12. 12. Generic models on PicAlert vs YourAlert 0.50 0.55 0.60 0.65 0.70 0.75 0.80 0.85 0.90 0.95 1.00 edch bow vlad cnn semfeat AUC PicAlert YourAlert perfect best visual features in [Zerr et al., 2012] visual features based on aggregation of local descriptors deep visual features semantic visual features based on cnn Significantly worse on YourAlert! random +20% 12
  13. 13. Key findings on generic models  Almost perfect performance on PicAlert with cnn • semfeat perform similarly with cnn  Singificantly worse performance on YourAlert • Similar performance for all features  Additional findings • Using more generic training examples does not help • Large variability in performance across users 13
  14. 14. Personalized privacy models  Evaluation carried out on YourAlert • A modified k-fold cross-validation for unbiased estimates  Personalized model types • ‘user’: only user-specific examples from YourAlert • ‘hybrid’: a mixture of user-specific examples from YourAlert and generic examples from PicAlert • User-specific examples are weighted higher 14
  15. 15. Evaluation of personalized models PicAlert YourAlert u1 3-fold cv k=1 test set u2 u3 15 Model type: ‘user’
  16. 16. Evaluation of personalized models PicAlert YourAlert u1 3-fold cv k=1 test set u2 u3 𝐷𝑡𝑟𝑎𝑖𝑛 𝑢1 Model type: ‘user’ ℎ 𝑢𝑠𝑒𝑟 1 16
  17. 17. Evaluation of personalized models PicAlert YourAlert u1 3-fold cv k=1 test set u2 u3 𝐷𝑡𝑟𝑎𝑖𝑛 𝑢2 Model type: ‘user’ ℎ 𝑢𝑠𝑒𝑟 2 17
  18. 18. Evaluation of personalized models PicAlert YourAlert u1 3-fold cv k=1 test set u2 u3 18 Model type: ‘hybrid w=1’
  19. 19. Evaluation of personalized models PicAlert YourAlert u1 3-fold cv k=1 test set u2 u3 𝐷𝑡𝑟𝑎𝑖𝑛 𝑢1 Model type: ‘hybrid w=1’ ℎℎ𝑦𝑏𝑟𝑖𝑑 𝑤=1 1 19
  20. 20. Evaluation of personalized models PicAlert YourAlert u1 3-fold cv k=1 test set u2 u3 𝐷𝑡𝑟𝑎𝑖𝑛 𝑢2 Model type: ‘hybrid w=1’ ℎℎ𝑦𝑏𝑟𝑖𝑑 𝑤=1 2 20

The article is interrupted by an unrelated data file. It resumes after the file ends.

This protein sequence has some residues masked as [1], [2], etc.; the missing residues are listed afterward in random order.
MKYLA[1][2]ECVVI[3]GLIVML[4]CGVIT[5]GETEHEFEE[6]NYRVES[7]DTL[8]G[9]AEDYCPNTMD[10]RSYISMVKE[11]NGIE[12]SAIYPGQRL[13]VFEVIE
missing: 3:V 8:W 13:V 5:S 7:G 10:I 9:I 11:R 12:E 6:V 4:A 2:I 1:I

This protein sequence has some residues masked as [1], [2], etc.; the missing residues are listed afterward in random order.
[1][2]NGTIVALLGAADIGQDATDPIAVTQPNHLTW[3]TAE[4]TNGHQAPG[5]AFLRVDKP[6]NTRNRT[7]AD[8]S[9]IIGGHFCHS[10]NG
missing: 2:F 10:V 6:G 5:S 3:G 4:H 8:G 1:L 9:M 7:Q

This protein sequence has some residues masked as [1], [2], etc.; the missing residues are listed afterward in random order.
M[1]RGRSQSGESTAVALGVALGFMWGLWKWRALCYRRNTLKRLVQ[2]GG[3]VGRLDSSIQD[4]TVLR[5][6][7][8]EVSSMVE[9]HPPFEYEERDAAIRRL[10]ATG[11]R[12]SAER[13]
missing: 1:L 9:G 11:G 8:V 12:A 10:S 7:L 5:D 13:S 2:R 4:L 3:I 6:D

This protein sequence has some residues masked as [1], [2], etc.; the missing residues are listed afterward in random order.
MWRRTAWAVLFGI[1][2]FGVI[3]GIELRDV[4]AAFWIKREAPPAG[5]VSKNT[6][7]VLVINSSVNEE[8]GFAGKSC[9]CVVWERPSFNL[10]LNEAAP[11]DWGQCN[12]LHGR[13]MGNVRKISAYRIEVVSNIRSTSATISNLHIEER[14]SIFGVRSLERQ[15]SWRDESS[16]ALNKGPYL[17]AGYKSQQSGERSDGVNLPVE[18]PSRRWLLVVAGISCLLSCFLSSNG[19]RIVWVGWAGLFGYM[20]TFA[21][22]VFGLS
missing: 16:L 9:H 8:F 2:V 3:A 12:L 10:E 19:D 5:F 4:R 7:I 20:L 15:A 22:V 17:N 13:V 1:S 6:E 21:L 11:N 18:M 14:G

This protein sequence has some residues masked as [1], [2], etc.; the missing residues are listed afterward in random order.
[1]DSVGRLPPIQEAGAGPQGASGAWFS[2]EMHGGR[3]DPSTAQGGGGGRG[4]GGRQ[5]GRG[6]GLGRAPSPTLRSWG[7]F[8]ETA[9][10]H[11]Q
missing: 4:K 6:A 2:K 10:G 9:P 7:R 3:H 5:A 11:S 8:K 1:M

21. 21. Evaluation of personalized models PicAlert YourAlert u1 3-fold cv k=1 test set u2 u3 21 Model type: ‘hybrid w=2’
  22. 22. Evaluation of personalized models PicAlert YourAlert u1 3-fold cv k=1 test set u2 u3 𝐷𝑡𝑟𝑎𝑖𝑛 𝑢1 Model type: ‘hybrid w=2’ ℎℎ𝑦𝑏𝑟𝑖𝑑 𝑤=2 1 22
  23. 23. Evaluation of personalized models PicAlert YourAlert u1 3-fold cv k=1 test set u2 u3 𝐷𝑡𝑟𝑎𝑖𝑛 𝑢2 ℎℎ𝑦𝑏𝑟𝑖𝑑 𝑤=2 2 Model type: ‘hybrid w=2’ 23
  24. 24. Personalized privacy models 0.55 0.60 0.65 0.70 0.75 0.80 0.85 0.90 0 5 10 15 20 25 30 35 0 5 10 15 20 25 30 35 0 5 10 15 20 25 30 35 vlad semfeat cnn AUC # user-specific examples / features generic user hybrid-g w=1 hybrid-g w=10 hybrid-g w=100 hybrid-g w=1000 24
  25. 25. Key findings on personalized models  ‘user’ catches up ‘generic’ with few examples  ‘hybrid’ is better than both ‘user’ and ‘generic’ • Even with very few user-specific examples • ‘user’ is expected to outperform hybrid with more examples  Weighting user-specific examples higher leads to significantly better performance! 25
  26. 26. Privacy insights via semfeat  An exploratory analysis • Get insights into the average perception of privacy • Identify deviations from the average perception of privacy  Setup • Build 1 generic and 27 personalized (‘user’) models • Identify 50 most positive and 50 most negative coefficients  Results • Generic • Interesting Deviations • Alcoholic is private for generic and public for 𝑢12, 𝑢22 • Tourist is private for 𝑢11 and public for generic child mate son private uphill lakefront waterside public 26
  27. 27. Identifying recurring privacy themes  A prototype semfeat-LDA vector for each user • The centroid of the semfeat-LDA vectors of his private images  K-means (k=5) clustering on the prototype vectors 0.00 0.05 0.10 0.15 0.20 c0: {2,3,19,23,25,26,27} c1: {1,5,6,11,12,13,14,20,21} c2: {8,10,17,24} c3: {4,16} c4: {7,9,15,18,22} FactorLoadings children drinking erotic relatives vacations wedding 27
  28. 28. Future work  Predict fine-grained privacy classes • E.g. close-friends, all-friends, friends-of-friends, public  More sophisticated instance sharing strategies • E.g. taking inter-user similarities into account  Adaptation of the semantic vocabulary towards privacy  In a larger context • Images are just one piece of the puzzle in users’ privacy preservation… • Deal with data acquisition and sharing problems • Collaboration with other groups to conduct larger scale study • Cross-domain collaboration (e.g. legal, social sciences) • The USEMP1 project is a good example 1 http://www.usemp-project.eu/ 28
  29. 29. Thank you!  Resources Datasets: http://mklab.iti.gr/datasets/image-privacy Code: https://github.com/MKLab-ITI/image-privacy  Contact us @espyromi / espyromi@iti.gr @sympap / papadop@iti.gr @kompats / ikom@iti.gr http://www.usemp-project.eu/ 29